In early May, Trump announced his withdrawal from a nuclear deal with Iran, promising to restore sanctions against Tehran and all those who cooperate with the Iranian authorities. Obviously, this was also directed against China and India, the two main buyers of Iranian oil.
True, the US president gave Beijing and Delhi a 180-day grace period to search for new suppliers. But at the same time, as reported by RIA Novosti, in the US Department of State, the account had to be settled from a special escrow account. It is opened by the purchasing country, and the money transferred to it can be spent by Iran only on humanitarian goods, which Washington grants permission to buy.
It is worth noting that Trump agreed to a postponement not at all out of the goodness of his heart, but as a result of tough negotiations that lasted for six months. A source in the Indian Foreign Ministry informed RIA Novosti of this in early November.
The size its the economy does not allow India to respond symmetrically to US duties and enter into an open confrontation with Washington the way China does (according to the World Bank, India’s GDP in 2017 was 2.6 trillion dollars, China’s was 2.2 trillion).
Due to Washington’s aggressiveness, Beijing and Delhi shifted for the first time in a long time from economic confrontation to coordinated measures against US pressure. Even though India and China are, in fact, strategic rivals in the Asia-Pacific region.
Keep your eye on the hand
Meanwhile, Delhi and Tehran agreed to abandon the dollar in payments for oil and in January switched to paying for supplies in rupees. This was reported to Reuters by the executive director of the Indian state UCO bank Charan Singh.
Earlier, the same agreement had been reached with Russia. In early November, Deputy Prime Minister Yury Borisov announced that India would pay for the S-400 Triumph anti-missile systems in roubles. In the future, it is planned to expand mutual trade in national currencies and in civilian production.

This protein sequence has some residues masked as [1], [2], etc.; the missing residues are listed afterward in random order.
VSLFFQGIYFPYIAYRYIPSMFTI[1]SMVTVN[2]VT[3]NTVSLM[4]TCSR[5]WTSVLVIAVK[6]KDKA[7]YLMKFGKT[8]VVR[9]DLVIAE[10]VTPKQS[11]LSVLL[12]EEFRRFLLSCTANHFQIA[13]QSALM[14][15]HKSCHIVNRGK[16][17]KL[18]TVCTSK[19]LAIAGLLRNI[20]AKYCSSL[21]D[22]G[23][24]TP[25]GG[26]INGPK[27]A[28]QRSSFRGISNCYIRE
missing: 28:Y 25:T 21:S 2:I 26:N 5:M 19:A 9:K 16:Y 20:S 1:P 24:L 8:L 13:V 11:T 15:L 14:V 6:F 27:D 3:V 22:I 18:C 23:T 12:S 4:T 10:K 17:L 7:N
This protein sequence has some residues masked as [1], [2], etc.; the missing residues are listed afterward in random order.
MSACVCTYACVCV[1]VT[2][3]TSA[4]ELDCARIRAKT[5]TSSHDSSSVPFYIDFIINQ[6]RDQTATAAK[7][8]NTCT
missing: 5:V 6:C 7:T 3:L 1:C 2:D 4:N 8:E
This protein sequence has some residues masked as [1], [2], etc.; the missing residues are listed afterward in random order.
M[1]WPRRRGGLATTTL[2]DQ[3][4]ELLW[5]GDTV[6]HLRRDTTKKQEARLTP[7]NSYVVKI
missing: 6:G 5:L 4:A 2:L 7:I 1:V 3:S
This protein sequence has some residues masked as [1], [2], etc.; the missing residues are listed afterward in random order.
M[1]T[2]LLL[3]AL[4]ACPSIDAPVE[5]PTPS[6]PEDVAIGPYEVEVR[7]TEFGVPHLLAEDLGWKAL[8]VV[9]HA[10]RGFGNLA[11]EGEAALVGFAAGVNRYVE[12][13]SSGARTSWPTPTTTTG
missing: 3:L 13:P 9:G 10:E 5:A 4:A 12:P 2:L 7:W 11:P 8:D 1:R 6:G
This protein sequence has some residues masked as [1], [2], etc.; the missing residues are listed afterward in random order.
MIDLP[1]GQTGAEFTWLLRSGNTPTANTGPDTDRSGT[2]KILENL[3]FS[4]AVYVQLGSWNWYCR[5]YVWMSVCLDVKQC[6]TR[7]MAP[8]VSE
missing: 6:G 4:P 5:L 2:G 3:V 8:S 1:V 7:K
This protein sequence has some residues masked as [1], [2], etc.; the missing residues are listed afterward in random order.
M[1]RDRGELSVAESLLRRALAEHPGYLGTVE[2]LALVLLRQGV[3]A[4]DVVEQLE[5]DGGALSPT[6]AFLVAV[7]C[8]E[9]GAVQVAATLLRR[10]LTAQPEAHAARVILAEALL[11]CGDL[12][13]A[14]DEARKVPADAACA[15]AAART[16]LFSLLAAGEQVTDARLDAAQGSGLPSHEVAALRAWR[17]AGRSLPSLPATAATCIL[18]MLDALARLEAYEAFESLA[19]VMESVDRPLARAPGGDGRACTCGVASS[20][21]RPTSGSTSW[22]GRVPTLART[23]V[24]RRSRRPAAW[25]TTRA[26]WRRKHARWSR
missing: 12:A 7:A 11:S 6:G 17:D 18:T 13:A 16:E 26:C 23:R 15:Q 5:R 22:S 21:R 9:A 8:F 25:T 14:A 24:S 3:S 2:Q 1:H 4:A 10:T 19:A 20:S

In practice, this means that for key foreign trade positions India is no longer dependent on the US currency. On December 21st, Sushma Swaraj and Wang Yi, the foreign ministers of India and China, met in New Delhi. The media gave it short shrift, but it can hardly be considered a coincidence that two weeks later, India announced duties on overseas apples, almonds, hazelnuts, lentils and chickpeas. Moreover, Delhi warned that in the future the restrictions would affect some products made of iron and steel, boric acid, parts for pipes and motorcycles.
Recall that last fall, Beijing also introduced duties on American agricultural products - at the rate of 25%. It hurt farmers who supplied wheat, corn, dairy products and pork. The soybean market suffered the most - exports to the PRC collapsed by 98%, which led to an overproduction crisis (soybeans accounted for about 60% of all agricultural supplies to China).
There was simply nowhere to store the. Even after the rental price of granaries rose 40% compared to last year, they all were crammed with soy that no one needed. The only thing left for the farmers was to destroy the crop by burying it in the ground.
Now the same sad prospect looms because of the Indian duties. Note that the farm states were Donald Trump’s electoral mainstay in the 2016 presidential election. In 2020, apparently, he will have to forget about support from farmers.
To remedy the situation, the White House organized a $15 billion aid program for farmers. However, due to disputes with Trump over the construction of the wall on the Mexican border, lawmakers refused to approve the budget for 2019, and all government spending is now frozen indefinitely. Including the money for the program to support farmers.
Obviously, it was no coincidence that India and China came closer together last year, having held a series of meetings (the one that took place on 21 December in Delhi was not the only one) after many years of hostility and territorial disputes.
So, from now on, in the Asia-Pacific region, the two largest economies, accounting for about 20% of US imports and 12% of exports, are acting as one against Washington. It is unlikely that in the new year Trump will find it easier to fight for an improvement in the trade balance.